3 Celebrities Living Full Lives With Sleep Apnea Living with untreated sleep apnea can be an isolating experience. While the rest of the world functions without headaches and fatigue, you may be struggling just to make it to 5 p.m. Getting a sleep apnea diagnosis and following a treatment plan can make a world of difference for you — at least, that’s been the case for these three celebrities.
YORKIE DOODLE DANDY Smoky the World War II Canine Hero
SHAQUILLE O’NEAL Shaquille O’Neal was a force on the
basketball court, but when it came to sleep, the four-time NBA champion struggled to get enough. As is common among spouses of those who have sleep apnea, O’Neal’s ex-wife claims his snoring would keep her up at night and cause concern because he would stop breathing. O’Neal was the
focus of a Harvard Medical School sleep study that identified that the 7-foot-1-inch, 324-pound man was struggling with sleep apnea. Since undergoing treatment, reports have indicated that O’Neal has improved and is sleeping and functioning better.
Considering the stress of combat, it’s no wonder military dogs tend to be tough breeds known for their size and strength. German shepherds, boxers, and various bully breeds are well acquainted with the battlefield. But in World War II, the most famous military dog weighed only 4 pounds and stood a mere 7 inches tall. Smoky the Yorkshire terrier wasn’t exactly what most people associated with Shakespeare’s “let slip the dogs of war,” but her small size is part of what made her such a hero. In 1944, after being discovered beside a foxhole in the jungles of New Guinea, Smoky met Corporal William A. Wynne, an American soldier from Cleveland, Ohio. The two quickly became inseparable, and she stayed by Wynne’s side the entire time he was stationed in the South Pacific. Smoky is credited with going on 12 combat missions, surviving 150 air raids, parachuting 30 feet, and earning eight battle stars. Smoky’s sensitive hearing allowed her to alert Wynne and other soldiers of incoming air raids. Smoky’s most famous act of heroism occurred when she went where no man could go at an air base at Lingayen Gulf, Luzon. The engineers needed help, so Wynne tied a strand of telephone wire to her collar and Smoky ran through a 70-foot-long pipe in a matter of minutes. Without Smoky, it would have taken three days to lay the wire. Her work kept over 250 ground crewmen and 40 fighter and reconnaissance planes out of danger from enemy bombings. In addition to saving lives on the battlefield, Smoky is also considered to be the first recorded therapy dog. She learned a number of tricks to cheer up troops and would visit injured soldiers at the hospital in New Guinea. After World War II, Smoky and Wynne visited veteran hospitals across the United States. “Corporal” Smoky lived for another 10 years after the war before dying on Feb. 21, 1957, at approximately 14 years old. Wynne would go on to write a memoir about his time with Smoky titled “Yorkie Doodle Dandy.” Almost 50 years after her death, a life-sized bronze statue of Smoky was erected at her final resting place in Lakewood, Ohio. Her statue is dedicated to the bravery of all war dogs, and it is a reminder that heroes come in all shapes and sizes.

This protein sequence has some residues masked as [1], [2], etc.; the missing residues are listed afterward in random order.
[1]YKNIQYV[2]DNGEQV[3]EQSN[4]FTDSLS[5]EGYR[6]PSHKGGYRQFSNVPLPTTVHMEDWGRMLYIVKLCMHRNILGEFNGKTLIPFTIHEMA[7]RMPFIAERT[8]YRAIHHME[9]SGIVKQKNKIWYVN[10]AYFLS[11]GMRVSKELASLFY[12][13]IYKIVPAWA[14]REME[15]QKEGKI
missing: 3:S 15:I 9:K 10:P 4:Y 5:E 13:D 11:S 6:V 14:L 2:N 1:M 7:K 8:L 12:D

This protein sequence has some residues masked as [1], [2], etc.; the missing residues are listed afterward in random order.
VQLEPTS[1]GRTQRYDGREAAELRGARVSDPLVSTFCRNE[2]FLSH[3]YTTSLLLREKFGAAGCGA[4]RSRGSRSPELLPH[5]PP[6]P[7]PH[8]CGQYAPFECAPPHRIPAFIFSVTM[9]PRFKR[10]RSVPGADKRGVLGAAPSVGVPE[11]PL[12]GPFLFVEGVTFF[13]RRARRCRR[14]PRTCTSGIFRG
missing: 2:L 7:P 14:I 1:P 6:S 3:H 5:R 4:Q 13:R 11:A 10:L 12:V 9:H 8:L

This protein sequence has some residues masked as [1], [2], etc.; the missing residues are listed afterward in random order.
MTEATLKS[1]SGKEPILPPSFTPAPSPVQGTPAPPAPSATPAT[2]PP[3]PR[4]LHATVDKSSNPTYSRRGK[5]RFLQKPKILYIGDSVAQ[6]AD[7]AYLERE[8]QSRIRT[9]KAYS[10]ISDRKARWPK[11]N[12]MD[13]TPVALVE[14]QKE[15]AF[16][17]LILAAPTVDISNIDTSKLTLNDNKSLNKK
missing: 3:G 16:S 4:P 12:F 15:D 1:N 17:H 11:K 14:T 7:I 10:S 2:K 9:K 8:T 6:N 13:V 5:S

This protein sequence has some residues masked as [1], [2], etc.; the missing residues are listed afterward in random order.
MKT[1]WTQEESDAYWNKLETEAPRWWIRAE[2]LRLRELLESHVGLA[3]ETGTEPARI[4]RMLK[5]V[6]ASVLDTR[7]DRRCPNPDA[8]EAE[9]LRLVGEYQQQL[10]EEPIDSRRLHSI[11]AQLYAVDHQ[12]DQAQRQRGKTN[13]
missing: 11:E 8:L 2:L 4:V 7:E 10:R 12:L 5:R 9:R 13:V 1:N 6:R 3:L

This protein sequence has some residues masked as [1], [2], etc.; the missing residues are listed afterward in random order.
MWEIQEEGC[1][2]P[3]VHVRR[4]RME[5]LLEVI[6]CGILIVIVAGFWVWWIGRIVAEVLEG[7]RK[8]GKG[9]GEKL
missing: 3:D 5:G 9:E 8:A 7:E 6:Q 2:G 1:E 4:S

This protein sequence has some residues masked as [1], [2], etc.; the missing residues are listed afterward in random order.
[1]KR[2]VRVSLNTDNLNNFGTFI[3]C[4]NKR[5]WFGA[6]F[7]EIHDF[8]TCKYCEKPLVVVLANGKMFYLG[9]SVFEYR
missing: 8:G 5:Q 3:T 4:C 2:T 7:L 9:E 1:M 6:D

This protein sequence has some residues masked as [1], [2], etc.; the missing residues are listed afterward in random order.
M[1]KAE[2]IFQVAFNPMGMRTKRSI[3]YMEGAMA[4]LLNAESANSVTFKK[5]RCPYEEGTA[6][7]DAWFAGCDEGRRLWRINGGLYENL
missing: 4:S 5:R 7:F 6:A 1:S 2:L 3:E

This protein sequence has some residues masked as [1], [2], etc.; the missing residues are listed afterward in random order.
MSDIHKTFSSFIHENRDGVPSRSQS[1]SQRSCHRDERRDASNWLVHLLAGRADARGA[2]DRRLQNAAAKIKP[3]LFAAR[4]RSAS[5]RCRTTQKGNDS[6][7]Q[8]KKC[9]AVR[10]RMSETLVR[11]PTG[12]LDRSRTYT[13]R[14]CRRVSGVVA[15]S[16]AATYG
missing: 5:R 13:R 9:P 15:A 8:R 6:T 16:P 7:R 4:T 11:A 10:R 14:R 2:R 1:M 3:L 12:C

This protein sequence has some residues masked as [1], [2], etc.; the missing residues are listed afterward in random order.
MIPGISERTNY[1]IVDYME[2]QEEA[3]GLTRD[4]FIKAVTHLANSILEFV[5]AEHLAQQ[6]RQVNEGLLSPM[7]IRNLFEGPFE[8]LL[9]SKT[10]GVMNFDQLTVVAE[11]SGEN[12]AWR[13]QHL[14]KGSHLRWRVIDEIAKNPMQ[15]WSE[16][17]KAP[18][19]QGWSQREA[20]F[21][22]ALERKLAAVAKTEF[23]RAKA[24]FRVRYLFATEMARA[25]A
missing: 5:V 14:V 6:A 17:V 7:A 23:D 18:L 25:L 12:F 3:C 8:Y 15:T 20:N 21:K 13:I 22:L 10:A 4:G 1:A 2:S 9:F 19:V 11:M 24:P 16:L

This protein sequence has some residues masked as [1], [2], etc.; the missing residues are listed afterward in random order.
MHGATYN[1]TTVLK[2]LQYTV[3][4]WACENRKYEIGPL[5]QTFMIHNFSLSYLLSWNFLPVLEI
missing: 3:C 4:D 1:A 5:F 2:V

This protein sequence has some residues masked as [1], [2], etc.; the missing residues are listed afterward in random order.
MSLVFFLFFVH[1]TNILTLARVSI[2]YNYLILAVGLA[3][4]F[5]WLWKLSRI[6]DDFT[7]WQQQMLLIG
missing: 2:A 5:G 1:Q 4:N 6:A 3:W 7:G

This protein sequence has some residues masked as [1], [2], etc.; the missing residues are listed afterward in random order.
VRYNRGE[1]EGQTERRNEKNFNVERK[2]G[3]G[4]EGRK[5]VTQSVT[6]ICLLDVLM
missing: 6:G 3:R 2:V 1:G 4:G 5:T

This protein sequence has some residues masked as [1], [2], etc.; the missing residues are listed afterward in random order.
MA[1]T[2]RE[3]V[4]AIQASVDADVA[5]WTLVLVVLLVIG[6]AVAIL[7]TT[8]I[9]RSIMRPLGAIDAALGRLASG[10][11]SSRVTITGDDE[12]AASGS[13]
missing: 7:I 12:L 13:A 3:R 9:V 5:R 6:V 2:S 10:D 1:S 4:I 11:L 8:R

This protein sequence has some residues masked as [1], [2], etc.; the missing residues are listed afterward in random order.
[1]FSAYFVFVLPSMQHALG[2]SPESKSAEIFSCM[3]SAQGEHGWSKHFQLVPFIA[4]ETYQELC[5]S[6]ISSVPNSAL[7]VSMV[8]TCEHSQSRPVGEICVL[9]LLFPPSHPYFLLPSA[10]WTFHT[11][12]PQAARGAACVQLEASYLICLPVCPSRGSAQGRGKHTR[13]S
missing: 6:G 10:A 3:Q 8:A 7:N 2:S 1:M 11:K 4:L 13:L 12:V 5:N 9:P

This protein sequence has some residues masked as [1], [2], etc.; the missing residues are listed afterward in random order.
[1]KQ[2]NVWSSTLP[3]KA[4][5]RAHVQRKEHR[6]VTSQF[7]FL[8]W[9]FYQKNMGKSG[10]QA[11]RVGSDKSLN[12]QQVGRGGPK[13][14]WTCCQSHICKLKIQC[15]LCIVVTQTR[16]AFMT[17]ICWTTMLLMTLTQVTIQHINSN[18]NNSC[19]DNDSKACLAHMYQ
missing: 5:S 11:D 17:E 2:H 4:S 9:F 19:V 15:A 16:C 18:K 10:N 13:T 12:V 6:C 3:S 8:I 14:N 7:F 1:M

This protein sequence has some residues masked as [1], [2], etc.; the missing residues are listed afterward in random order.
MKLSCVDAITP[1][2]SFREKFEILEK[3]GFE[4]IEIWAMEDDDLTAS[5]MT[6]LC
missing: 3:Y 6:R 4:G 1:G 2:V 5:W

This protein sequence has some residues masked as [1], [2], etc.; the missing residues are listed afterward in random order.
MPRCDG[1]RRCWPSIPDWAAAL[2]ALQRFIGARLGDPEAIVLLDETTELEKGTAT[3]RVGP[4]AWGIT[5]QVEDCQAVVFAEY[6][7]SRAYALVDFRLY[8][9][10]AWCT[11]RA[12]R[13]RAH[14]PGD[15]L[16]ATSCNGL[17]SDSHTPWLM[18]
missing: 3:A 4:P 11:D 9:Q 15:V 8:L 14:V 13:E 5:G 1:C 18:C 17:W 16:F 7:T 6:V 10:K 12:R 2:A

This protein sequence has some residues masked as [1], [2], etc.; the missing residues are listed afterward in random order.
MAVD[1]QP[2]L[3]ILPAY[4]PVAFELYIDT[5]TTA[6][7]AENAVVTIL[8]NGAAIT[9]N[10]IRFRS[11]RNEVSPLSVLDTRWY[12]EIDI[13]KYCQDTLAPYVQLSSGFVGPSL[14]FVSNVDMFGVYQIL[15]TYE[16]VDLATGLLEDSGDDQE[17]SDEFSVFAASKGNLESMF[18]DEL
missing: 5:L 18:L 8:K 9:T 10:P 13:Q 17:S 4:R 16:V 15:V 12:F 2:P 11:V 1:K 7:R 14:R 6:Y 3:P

AMY POEHLER Best known for her “Saturday Night Live” antics and comedic stylings on “Parks and Recreation,” Amy Poehler is a name synonymous with success. But Poehler admits to struggling with consistent exhaustion during her first pregnancy, to the point where she was falling asleep in meetings and taking naps wherever she could pack them into her busy schedule. However, Poehler was suffering from a
very common form of sleep apnea that comes from pregnancy. Due to hormone changes, increased abdominal pressure, and muscle changes, sleep apnea is common during and after pregnancy. Today, Poehler reports achieving better sleep and curbing that exhaustion by treating her sleep apnea.
RANDY JACKSON The wake-up call for Randy Jackson came
after flu-like symptoms left him feeling lethargic, sick, and out of his element. As the symptoms lingered, Jackson was diagnosed with Type 2 diabetes and sleep apnea, which explained his exhaustion and weight issues. Since that diagnosis, Jackson did a 180 on his diet and became more focused on his health. Reports indicate that he treats his sleep apnea and maintains a healthier diet to curb symptoms of the condition. Whether your condition is caused by weight, pregnancy, or your genetics, treatment for sleep apnea is possible. Learn more about your options by visiting NorthernVirginiaDental.com.
703 - 584 - 5996www.northernvirginiadental.com
Made with FlippingBook Learn more on our blog